Businesses and government must play the part of an activist investor to clean up corruption in sport

Oliver Parry
Extraordinary FIFA Executive Committee Meeting
Sepp Blatter's ousting from Fifa followed public discontent at his stewardship from sponsors (Source: Getty)

While last week’s anti-corruption summit in London was inevitably seen mainly in the light of the Panama Papers, there is another scandal bubbling under the surface that urgently needs the attention of the international community – corruption in world sport.

The Institute of Directors has been one of the most vocal critics of the governance of Fifa in particular, which has lurched from crisis to crisis, seemingly unable to get its house in order. Football may be the beautiful game, but sports governance is an ugly mess. With reputations and vast sums of money at stake, it is no wonder that several sponsors have pulled back from the governing body of world football. Companies have to be conscious of where their cash is ultimately going. If it is ending up in brown paper envelopes, the taint will not be limited to the individuals involved.

The recent doping scandal that engulfed the International Association of Athletics Federations (IAAF) and the parade of damaging revelations at Fifa have revealed serious deficiencies in the way international sport is run. While Sepp Blatter seemed intent in running Fifa as a personal fiefdom, the IAAF is battling with a more traditional boardroom crisis – how was the doping scandal which resulted in Russia’s suspension from international competition allowed to take place, and who will take responsibility?

The problem is accountability. The most closely comparable organisations to international sports federations are multinational corporations, but the latter have much clearer purposes and owners. Corporations are established to make profits, and their ultimate owners are shareholders. Employees and management have a substantial stake in a company’s future, but the directors are only in post with the consent of the shareholders, and can be removed. Sports federations do not have shareholders and there is no way an individual member can challenge management in the way activist investors can with listed companies, as we famously saw at Alliance Trust last year.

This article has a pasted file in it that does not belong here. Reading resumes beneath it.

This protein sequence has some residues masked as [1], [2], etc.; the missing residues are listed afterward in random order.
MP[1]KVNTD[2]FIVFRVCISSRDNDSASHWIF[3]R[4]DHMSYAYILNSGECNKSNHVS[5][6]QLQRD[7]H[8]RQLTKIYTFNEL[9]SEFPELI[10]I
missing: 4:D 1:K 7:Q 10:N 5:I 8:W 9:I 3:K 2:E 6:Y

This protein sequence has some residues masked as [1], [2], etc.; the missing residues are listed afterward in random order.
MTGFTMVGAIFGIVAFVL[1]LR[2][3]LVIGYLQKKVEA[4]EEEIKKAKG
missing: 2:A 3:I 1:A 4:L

Given that the mechanisms for national federations to control the international bodies are weak, we have to look more widely for businesses and governments to exert their influence to prevent further corruption scandals. As witnessed last week, governments have the power to bring international attention to the issue. Companies, as sponsors, have the power to withdraw their financial support. Sports governing bodies have a lot to learn from business, especially with respect to transparency and corporate governance. This is not to suggest that every global business practices outstanding corporate governance, but it is right to say that good corporate governance is evident in most global marketplaces and standards have risen substantially in the last decade.

Whilst last Thursday’s summit may not have been a watershed moment for tackling corruption in international sport, it is far better than ignoring the issue. Only by playing the part of a noisy activist investor can businesses and government bring about long-term sustainable change in international sport.

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